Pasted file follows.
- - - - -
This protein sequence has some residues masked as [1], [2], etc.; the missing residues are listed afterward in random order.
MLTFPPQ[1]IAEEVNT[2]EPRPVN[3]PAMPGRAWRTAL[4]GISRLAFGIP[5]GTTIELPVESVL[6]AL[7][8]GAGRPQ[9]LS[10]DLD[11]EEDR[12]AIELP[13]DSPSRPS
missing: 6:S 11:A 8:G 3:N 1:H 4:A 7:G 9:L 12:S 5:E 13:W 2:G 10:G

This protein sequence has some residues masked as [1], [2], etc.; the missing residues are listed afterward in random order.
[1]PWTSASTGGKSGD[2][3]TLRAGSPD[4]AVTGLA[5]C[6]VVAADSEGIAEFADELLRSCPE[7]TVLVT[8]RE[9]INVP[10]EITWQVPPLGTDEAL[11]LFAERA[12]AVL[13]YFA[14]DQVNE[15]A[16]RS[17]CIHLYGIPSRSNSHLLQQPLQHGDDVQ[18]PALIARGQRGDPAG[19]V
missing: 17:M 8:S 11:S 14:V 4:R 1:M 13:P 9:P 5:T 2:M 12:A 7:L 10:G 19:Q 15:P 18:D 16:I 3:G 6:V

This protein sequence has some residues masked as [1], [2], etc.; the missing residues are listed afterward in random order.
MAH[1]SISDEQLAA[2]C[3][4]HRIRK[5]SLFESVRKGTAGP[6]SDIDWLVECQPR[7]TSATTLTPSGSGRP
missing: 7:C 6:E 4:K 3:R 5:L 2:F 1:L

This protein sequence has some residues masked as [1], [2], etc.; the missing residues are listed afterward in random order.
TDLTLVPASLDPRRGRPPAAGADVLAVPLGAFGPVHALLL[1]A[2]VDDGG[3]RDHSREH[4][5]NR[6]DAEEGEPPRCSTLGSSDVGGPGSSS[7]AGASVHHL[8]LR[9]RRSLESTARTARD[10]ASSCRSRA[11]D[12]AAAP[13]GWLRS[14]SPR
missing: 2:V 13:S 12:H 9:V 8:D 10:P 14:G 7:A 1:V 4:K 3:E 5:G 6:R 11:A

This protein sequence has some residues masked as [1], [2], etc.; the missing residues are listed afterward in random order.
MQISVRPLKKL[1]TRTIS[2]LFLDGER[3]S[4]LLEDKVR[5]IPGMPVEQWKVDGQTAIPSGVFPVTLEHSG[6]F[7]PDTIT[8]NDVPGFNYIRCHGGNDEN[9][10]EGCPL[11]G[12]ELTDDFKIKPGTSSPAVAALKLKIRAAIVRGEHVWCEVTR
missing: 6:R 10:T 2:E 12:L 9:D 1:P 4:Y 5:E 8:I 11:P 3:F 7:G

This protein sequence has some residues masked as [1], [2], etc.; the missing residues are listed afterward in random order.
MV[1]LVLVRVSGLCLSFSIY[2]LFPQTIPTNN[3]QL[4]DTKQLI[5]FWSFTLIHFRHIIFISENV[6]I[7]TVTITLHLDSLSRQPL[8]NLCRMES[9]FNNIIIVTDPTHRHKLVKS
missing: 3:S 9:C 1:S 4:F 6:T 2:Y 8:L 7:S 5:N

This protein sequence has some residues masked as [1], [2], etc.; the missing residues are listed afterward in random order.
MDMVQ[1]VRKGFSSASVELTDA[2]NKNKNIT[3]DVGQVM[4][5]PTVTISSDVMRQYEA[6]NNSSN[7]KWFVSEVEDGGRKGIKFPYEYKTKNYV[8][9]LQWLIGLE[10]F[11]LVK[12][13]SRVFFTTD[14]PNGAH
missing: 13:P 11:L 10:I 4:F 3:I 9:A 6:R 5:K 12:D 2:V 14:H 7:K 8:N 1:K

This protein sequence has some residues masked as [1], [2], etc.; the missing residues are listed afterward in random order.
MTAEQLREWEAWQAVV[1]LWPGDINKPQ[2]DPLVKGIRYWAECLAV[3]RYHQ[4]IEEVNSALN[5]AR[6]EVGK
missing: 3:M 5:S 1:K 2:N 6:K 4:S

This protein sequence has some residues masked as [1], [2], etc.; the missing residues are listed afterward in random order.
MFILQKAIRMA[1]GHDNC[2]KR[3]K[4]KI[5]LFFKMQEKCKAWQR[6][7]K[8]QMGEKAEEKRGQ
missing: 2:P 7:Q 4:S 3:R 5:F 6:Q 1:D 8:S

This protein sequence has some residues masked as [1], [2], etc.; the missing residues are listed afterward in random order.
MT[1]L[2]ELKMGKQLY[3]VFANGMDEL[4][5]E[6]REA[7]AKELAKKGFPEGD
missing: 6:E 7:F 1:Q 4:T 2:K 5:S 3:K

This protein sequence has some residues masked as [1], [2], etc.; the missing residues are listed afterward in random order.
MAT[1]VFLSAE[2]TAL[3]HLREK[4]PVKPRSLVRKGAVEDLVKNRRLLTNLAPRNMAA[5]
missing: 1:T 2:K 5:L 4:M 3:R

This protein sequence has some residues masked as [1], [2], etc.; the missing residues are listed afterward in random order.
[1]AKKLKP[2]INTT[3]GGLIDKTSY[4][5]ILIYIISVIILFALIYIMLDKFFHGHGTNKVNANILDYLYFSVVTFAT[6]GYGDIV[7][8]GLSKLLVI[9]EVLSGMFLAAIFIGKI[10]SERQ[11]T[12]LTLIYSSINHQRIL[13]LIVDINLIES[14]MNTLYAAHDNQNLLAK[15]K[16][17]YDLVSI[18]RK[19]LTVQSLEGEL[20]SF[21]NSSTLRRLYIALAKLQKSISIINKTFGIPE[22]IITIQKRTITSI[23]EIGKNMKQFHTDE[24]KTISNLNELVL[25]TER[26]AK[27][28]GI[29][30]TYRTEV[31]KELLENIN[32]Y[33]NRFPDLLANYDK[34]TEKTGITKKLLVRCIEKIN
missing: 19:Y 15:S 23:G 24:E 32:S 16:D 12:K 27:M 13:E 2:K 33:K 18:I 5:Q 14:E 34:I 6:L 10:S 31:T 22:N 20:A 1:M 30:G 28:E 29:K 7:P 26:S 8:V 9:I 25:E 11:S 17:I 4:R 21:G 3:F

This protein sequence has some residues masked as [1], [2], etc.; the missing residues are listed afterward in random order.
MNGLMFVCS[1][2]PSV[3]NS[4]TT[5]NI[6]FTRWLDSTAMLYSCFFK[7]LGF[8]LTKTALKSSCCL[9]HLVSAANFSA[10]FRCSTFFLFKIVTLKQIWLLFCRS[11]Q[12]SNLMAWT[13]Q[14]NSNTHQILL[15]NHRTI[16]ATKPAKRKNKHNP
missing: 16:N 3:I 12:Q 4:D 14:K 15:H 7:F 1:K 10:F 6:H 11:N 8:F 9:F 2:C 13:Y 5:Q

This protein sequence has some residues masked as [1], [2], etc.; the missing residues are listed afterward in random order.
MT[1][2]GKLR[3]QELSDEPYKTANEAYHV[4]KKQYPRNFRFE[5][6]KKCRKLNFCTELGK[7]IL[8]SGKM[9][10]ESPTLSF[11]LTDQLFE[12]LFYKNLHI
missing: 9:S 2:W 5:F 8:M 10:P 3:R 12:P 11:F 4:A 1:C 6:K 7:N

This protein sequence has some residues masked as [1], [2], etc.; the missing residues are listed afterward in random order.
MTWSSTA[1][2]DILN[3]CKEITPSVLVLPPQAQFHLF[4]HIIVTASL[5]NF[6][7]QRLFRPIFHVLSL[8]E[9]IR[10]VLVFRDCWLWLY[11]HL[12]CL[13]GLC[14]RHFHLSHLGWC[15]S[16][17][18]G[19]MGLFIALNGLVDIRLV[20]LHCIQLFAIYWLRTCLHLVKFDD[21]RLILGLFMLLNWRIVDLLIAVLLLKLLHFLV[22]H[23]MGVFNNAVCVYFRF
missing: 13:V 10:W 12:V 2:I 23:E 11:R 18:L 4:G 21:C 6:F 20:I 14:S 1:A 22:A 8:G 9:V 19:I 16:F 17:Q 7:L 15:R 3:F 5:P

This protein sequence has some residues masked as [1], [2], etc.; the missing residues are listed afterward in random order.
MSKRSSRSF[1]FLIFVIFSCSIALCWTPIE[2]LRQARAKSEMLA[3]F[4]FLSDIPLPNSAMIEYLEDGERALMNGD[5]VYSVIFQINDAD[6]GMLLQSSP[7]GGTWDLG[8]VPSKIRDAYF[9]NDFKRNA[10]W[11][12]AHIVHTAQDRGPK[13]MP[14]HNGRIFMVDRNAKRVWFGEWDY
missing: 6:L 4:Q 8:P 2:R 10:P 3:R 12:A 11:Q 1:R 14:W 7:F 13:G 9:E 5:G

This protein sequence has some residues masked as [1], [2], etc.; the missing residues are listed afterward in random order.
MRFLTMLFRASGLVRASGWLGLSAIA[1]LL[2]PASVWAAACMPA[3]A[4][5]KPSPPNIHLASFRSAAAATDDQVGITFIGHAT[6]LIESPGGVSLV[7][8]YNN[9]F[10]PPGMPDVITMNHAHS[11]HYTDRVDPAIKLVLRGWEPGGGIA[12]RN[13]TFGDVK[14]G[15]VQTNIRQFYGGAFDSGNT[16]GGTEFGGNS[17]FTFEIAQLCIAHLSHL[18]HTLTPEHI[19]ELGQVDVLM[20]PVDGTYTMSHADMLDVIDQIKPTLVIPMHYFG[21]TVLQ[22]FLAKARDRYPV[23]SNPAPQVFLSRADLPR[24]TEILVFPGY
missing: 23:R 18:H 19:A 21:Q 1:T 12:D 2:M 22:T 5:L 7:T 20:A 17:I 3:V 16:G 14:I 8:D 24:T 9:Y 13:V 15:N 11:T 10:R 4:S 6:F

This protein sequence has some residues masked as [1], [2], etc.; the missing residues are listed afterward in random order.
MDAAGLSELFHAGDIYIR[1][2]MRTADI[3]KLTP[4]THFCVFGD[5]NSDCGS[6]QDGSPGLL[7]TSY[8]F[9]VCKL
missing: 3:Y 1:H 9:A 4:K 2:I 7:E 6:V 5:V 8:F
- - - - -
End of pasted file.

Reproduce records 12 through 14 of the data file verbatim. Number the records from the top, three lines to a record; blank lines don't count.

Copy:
This protein sequence has some residues masked as [1], [2], etc.; the missing residues are listed afterward in random order.
[1]AKKLKP[2]INTT[3]GGLIDKTSY[4][5]ILIYIISVIILFALIYIMLDKFFHGHGTNKVNANILDYLYFSVVTFAT[6]GYGDIV[7][8]GLSKLLVI[9]EVLSGMFLAAIFIGKI[10]SERQ[11]T[12]LTLIYSSINHQRIL[13]LIVDINLIES[14]MNTLYAAHDNQNLLAK[15]K[16][17]YDLVSI[18]RK[19]LTVQSLEGEL[20]SF[21]NSSTLRRLYIALAKLQKSISIINKTFGIPE[22]IITIQKRTITSI[23]EIGKNMKQFHTDE[24]KTISNLNELVL[25]TER[26]AK[27][28]GI[29][30]TYRTEV[31]KELLENIN[32]Y[33]NRFPDLLANYDK[34]TEKTGITKKLLVRCIEKIN
missing: 19:Y 15:S 23:G 24:E 32:S 16:D 12:K 27:M 13:E 2:K 33:K 18:I 5:Q 14:E 34:I 6:L 10:S 31:T 22:N 20:A 1:M 30:G 28:E 29:K 7:P 26:S 8:V 9:I 25:E 11:S 17:I 4:R 21:G 3:F

This protein sequence has some residues masked as [1], [2], etc.; the missing residues are listed afterward in random order.
MNGLMFVCS[1][2]PSV[3]NS[4]TT[5]NI[6]FTRWLDSTAMLYSCFFK[7]LGF[8]LTKTALKSSCCL[9]HLVSAANFSA[10]FRCSTFFLFKIVTLKQIWLLFCRS[11]Q[12]SNLMAWT[13]Q[14]NSNTHQILL[15]NHRTI[16]ATKPAKRKNKHNP
missing: 16:N 3:I 12:Q 4:D 14:K 15:H 7:F 1:K 10:F 6:H 11:N 8:F 9:F 2:C 13:Y 5:Q

This protein sequence has some residues masked as [1], [2], etc.; the missing residues are listed afterward in random order.
MT[1][2]GKLR[3]QELSDEPYKTANEAYHV[4]KKQYPRNFRFE[5][6]KKCRKLNFCTELGK[7]IL[8]SGKM[9][10]ESPTLSF[11]LTDQLFE[12]LFYKNLHI
missing: 9:S 2:W 5:F 8:M 10:P 3:R 12:P 11:F 4:A 1:C 6:K 7:N